This is a special time of year, the brief intermezzo between summer, when the city is full of visitors, and winter, when it is covered in snow, like a sleeping fairy-tale city.It’s the best time to explore the Baltic region, and that’s what photographer Fabian Weiß and I intend to spend the next ten days doing.So this is the outermost EU and NATO frontier: a small pine wood with a low wire fence that we could easily scale.There are benches on the Estonian side, but what could there be to see here? The bus runs four times a day, but only if you call in first.I am surprised to discover how different the Baltic countries are. Latvia is home to a large Russian minority, nearly one third of the population, including the mayor of Riga. Anete, a Latvian photographer, shows us her city, the young Riga.“New things keep coming up,” she says, “and disappearing again.” If you want to open a small shop, you have to do it in the spring and hope that business thrives throughout the summer.Seto culture is a happy mix of orthodox Christianity and natural religion, and the Seto are proud of their independence. He doesn’t join us at the table but instead sits beside it, in Seto tradition.“We have learned to live outside borders,” says Aare. We are unaware that the polite way to refuse more drink is to say: “It looks like water! ” By the end of the evening we are quite tipsy, whereas our host is not. A bus stocked with groceries crosses our path, and Rita, the driver, flashes us a smile. We pass Valka, a border town, and the road turns into a track.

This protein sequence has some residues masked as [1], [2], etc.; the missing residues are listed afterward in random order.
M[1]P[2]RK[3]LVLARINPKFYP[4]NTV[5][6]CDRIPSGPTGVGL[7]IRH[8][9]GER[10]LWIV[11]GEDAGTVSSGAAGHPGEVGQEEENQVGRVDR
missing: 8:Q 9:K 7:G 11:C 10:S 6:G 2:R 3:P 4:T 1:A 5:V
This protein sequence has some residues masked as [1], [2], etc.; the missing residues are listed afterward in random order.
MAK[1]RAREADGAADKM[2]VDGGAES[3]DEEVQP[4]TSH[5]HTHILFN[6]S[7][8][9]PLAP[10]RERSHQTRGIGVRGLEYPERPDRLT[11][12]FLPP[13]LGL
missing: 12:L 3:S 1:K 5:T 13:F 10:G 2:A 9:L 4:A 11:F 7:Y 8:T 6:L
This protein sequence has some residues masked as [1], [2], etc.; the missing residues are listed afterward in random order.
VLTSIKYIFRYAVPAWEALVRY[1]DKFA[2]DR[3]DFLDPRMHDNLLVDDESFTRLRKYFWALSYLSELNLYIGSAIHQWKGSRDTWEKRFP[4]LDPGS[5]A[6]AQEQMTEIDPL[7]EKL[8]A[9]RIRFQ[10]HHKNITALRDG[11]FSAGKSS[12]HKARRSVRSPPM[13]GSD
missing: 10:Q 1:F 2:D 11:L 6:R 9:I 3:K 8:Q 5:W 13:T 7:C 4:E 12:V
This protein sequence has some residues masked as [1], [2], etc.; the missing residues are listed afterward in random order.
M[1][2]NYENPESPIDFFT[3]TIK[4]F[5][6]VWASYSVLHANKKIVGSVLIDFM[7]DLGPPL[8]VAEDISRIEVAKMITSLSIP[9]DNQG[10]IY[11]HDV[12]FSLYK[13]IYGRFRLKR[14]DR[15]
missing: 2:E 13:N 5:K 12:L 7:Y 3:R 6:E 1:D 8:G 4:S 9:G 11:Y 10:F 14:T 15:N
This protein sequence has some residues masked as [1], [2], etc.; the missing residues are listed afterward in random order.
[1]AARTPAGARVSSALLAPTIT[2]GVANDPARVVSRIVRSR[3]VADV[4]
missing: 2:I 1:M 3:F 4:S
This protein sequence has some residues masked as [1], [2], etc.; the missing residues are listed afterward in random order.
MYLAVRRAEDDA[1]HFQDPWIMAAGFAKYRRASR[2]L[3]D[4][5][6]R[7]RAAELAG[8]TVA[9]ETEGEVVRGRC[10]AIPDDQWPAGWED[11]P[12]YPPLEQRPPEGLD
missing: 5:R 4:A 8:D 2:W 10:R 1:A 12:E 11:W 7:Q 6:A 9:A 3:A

Part of the road also briefly crosses Russian territory, which means stopping, getting out of the car or walking are strictly prohibited.We almost miss our next appointment, a tour of the Soviet bunker in Līgatne, from where the Russians intended to rule the Baltic states in the event of a nuclear war.Boney M and Mireille Matthieu records lie scattered around the common room.That’s the only way to survive the long Baltic winters when people prefer to stay indoors.